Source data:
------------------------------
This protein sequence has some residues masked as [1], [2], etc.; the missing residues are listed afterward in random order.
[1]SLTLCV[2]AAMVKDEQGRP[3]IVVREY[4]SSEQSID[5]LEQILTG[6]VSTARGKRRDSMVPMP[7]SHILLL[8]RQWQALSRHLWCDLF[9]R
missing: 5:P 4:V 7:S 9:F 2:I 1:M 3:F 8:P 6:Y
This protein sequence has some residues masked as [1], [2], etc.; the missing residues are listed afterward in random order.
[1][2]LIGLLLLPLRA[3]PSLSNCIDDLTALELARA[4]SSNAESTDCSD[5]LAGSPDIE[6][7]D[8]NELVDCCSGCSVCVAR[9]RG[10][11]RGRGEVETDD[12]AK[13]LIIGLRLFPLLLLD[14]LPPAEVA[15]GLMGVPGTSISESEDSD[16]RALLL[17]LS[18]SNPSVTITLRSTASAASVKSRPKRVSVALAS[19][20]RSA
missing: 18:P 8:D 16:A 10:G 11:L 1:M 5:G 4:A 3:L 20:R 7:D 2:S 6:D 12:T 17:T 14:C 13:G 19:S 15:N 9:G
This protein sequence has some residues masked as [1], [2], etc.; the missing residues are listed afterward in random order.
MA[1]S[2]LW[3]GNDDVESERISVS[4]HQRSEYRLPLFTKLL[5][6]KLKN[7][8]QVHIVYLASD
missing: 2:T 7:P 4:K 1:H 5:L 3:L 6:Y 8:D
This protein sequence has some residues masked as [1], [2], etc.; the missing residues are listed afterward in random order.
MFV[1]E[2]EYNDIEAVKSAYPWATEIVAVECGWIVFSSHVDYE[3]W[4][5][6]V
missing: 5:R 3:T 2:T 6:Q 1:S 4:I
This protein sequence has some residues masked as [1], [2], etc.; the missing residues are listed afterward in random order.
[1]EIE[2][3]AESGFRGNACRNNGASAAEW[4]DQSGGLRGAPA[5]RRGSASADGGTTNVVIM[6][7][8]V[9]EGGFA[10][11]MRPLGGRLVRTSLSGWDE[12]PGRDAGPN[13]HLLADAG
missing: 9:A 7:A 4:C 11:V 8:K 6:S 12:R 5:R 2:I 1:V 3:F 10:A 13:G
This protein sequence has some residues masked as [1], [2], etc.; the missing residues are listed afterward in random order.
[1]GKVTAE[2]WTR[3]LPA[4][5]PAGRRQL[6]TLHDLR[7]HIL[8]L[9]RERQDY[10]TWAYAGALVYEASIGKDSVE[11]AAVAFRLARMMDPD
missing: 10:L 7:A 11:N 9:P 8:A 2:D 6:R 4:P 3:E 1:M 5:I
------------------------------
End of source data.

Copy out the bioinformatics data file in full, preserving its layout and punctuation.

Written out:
This protein sequence has some residues masked as [1], [2], etc.; the missing residues are listed afterward in random order.
[1]SLTLCV[2]AAMVKDEQGRP[3]IVVREY[4]SSEQSID[5]LEQILTG[6]VSTARGKRRDSMVPMP[7]SHILLL[8]RQWQALSRHLWCDLF[9]R
missing: 5:P 4:V 7:S 9:F 2:I 1:M 3:F 8:P 6:Y
This protein sequence has some residues masked as [1], [2], etc.; the missing residues are listed afterward in random order.
[1][2]LIGLLLLPLRA[3]PSLSNCIDDLTALELARA[4]SSNAESTDCSD[5]LAGSPDIE[6][7]D[8]NELVDCCSGCSVCVAR[9]RG[10][11]RGRGEVETDD[12]AK[13]LIIGLRLFPLLLLD[14]LPPAEVA[15]GLMGVPGTSISESEDSD[16]RALLL[17]LS[18]SNPSVTITLRSTASAASVKSRPKRVSVALAS[19][20]RSA
missing: 18:P 8:D 16:A 10:G 11:L 1:M 5:G 4:A 3:L 20:R 7:D 2:S 6:D 12:T 17:T 14:C 13:G 19:S 15:N 9:G
This protein sequence has some residues masked as [1], [2], etc.; the missing residues are listed afterward in random order.
MA[1]S[2]LW[3]GNDDVESERISVS[4]HQRSEYRLPLFTKLL[5][6]KLKN[7][8]QVHIVYLASD
missing: 2:T 7:P 4:K 1:H 5:L 3:L 6:Y 8:D
This protein sequence has some residues masked as [1], [2], etc.; the missing residues are listed afterward in random order.
MFV[1]E[2]EYNDIEAVKSAYPWATEIVAVECGWIVFSSHVDYE[3]W[4][5][6]V
missing: 5:R 3:T 2:T 6:Q 1:S 4:I
This protein sequence has some residues masked as [1], [2], etc.; the missing residues are listed afterward in random order.
[1]EIE[2][3]AESGFRGNACRNNGASAAEW[4]DQSGGLRGAPA[5]RRGSASADGGTTNVVIM[6][7][8]V[9]EGGFA[10][11]MRPLGGRLVRTSLSGWDE[12]PGRDAGPN[13]HLLADAG
missing: 9:A 7:A 4:C 11:V 8:K 6:S 12:R 5:R 2:I 1:V 3:F 10:A 13:G
This protein sequence has some residues masked as [1], [2], etc.; the missing residues are listed afterward in random order.
[1]GKVTAE[2]WTR[3]LPA[4][5]PAGRRQL[6]TLHDLR[7]HIL[8]L[9]RERQDY[10]TWAYAGALVYEASIGKDSVE[11]AAVAFRLARMMDPD
missing: 10:L 7:A 11:N 9:P 8:A 2:D 6:R 4:P 3:E 1:M 5:I